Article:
Islands: A Sleep & A Forgetting


This is not a review. It’s the old cliché: What came first, the doom wop or the doom pop? No matter, Nick Thorburn appears to be a Forefather of both with his stints in Mister Heavenly and Islands. If he wasn’t before, Canadian transplant Thorburn is now the George Washington of the genres after Island’s latest A Sleep & A Feeling.

In this time of seasonal affective disorder, A Sleep might paralyze waking routines with its sepulchral tone. Thorburn, the man who once sang “I was born a unicorn”, brings a new level of sincerity as he tackles loss that reads like a series of diary entries.  On “Same Thing”, Thorburn sings “I can’t wait to see, what becomes of me, the ease with which I sleep, tends to frighten me.”

Thorburn has stated that he wrote A Sleep after the end of a relationship and that the writing experience, which began on Valentine’s Day, was a cathartic one. Islands’ sincerity can also found on A Sleep’s simpler musical arrangements that never become too complicated or over produced. “Oh Maria", starts and finishes with Thorburn’s voice and guitar and stops along the way only to pick up a piano and guitar. On "This Is Not A Song", the stripped down drum beat, piano/organ, and guitar don’t compete with each other.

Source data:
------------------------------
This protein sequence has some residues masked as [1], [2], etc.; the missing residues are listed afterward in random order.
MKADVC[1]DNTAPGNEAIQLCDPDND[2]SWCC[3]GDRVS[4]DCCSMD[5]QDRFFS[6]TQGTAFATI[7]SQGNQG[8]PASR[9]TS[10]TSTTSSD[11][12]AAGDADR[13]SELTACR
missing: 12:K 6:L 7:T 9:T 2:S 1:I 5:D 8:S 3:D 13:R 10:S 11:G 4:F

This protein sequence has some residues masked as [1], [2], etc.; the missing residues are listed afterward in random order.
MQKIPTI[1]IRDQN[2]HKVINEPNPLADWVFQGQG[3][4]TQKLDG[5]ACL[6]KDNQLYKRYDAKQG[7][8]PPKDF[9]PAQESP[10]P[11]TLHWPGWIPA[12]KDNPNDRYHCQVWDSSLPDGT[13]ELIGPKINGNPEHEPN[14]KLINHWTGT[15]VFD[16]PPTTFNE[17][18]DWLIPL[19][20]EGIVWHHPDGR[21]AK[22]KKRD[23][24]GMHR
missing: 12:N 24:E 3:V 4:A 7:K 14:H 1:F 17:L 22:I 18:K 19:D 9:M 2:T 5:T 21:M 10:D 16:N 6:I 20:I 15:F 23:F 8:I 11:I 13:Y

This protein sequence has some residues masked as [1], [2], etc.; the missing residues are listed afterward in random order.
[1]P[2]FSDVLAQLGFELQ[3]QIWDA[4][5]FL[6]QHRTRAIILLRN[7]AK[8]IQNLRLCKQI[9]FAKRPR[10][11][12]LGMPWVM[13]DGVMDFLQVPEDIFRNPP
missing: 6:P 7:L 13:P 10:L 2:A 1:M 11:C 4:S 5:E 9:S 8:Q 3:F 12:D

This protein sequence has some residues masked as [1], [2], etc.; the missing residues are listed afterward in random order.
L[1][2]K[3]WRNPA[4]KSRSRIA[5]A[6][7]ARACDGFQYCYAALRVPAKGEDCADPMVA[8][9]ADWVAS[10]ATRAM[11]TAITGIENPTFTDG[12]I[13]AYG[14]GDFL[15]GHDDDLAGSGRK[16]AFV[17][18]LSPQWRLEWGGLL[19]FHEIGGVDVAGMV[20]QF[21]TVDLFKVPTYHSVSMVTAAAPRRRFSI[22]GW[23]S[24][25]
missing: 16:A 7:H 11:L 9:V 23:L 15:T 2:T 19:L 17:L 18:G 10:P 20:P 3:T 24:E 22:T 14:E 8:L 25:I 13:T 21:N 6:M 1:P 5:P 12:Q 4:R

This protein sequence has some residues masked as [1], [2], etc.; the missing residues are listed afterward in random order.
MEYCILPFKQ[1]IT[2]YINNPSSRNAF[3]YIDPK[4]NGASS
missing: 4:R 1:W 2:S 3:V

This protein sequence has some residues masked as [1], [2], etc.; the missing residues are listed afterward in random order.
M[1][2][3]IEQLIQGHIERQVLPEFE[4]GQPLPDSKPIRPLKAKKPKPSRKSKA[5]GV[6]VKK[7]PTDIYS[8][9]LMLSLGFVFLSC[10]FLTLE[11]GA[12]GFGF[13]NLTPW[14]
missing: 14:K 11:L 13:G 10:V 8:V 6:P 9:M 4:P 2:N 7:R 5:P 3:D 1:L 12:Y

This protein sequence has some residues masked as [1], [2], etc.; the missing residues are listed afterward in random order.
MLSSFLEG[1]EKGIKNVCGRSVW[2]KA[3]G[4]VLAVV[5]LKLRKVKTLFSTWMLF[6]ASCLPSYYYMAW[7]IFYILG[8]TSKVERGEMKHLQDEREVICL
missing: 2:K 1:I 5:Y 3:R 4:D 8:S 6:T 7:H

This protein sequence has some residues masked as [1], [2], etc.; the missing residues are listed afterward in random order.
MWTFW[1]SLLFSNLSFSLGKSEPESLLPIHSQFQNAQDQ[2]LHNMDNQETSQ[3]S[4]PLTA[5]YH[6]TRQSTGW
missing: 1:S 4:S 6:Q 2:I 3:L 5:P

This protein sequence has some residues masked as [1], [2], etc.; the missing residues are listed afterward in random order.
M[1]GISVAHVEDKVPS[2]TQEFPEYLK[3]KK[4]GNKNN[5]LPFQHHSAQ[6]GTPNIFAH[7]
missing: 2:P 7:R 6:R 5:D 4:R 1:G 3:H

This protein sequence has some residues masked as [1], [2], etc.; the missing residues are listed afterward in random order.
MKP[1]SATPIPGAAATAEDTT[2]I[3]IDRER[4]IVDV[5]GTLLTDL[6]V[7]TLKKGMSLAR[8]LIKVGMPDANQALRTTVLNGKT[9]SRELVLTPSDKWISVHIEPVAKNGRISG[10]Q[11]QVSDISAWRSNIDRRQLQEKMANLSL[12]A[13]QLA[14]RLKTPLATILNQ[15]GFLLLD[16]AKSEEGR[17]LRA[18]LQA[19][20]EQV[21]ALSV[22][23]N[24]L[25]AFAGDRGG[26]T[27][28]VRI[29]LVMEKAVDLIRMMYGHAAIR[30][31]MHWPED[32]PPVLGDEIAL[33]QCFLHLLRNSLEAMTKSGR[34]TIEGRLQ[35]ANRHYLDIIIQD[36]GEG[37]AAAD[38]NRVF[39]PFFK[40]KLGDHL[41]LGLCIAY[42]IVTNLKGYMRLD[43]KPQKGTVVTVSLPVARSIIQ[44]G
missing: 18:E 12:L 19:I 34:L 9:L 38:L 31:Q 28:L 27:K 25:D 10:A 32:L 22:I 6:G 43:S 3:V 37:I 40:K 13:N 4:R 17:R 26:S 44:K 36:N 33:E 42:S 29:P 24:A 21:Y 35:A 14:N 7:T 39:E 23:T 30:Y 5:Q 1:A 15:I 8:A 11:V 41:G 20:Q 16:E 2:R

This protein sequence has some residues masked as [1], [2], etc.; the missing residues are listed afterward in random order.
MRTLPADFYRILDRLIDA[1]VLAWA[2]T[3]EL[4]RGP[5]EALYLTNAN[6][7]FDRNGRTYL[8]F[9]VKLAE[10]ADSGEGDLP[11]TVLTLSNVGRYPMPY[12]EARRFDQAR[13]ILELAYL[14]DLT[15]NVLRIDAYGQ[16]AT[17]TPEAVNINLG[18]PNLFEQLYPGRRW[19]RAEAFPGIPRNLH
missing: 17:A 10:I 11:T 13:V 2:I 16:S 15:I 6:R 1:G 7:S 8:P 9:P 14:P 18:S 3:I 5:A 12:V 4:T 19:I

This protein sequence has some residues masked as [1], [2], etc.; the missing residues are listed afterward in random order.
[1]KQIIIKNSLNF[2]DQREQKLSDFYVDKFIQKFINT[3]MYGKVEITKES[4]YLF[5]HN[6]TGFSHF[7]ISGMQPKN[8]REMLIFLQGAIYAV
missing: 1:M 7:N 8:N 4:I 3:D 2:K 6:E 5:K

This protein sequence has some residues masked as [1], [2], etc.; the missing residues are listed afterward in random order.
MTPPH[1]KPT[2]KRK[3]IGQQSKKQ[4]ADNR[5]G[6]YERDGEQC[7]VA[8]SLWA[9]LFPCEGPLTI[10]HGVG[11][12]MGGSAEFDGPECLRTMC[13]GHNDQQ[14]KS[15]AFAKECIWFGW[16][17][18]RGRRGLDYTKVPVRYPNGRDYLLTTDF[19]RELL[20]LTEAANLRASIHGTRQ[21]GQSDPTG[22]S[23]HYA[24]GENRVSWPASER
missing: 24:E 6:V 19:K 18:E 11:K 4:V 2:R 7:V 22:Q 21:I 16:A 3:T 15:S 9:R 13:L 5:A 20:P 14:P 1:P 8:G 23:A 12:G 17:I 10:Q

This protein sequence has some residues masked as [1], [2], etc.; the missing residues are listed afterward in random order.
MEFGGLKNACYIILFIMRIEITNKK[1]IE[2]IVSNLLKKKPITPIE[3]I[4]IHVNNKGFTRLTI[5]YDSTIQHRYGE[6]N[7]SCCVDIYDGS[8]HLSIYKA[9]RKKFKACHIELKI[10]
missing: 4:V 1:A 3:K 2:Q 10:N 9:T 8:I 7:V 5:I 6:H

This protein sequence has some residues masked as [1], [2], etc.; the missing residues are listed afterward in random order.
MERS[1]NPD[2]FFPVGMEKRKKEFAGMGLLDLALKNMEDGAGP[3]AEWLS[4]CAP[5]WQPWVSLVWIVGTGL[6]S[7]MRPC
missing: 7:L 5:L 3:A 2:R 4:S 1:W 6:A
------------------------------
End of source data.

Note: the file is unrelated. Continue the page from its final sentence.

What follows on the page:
Thorburn is more confident in his craft which is evident in his back to basics approach.  Thorburn’s candor does not mean he has lost any of his trademark catchifisity (prolific catchiness). For Canadian born Thorburn, A Sleep & A Feeling comes out between Lincoln and Washington’s birthdays, which is fitting because it might be Island’s Jay Treaty or even Emancipation Proclamation.

Related Content

Recent Posts

New to Glide

Keep up-to-date with Glide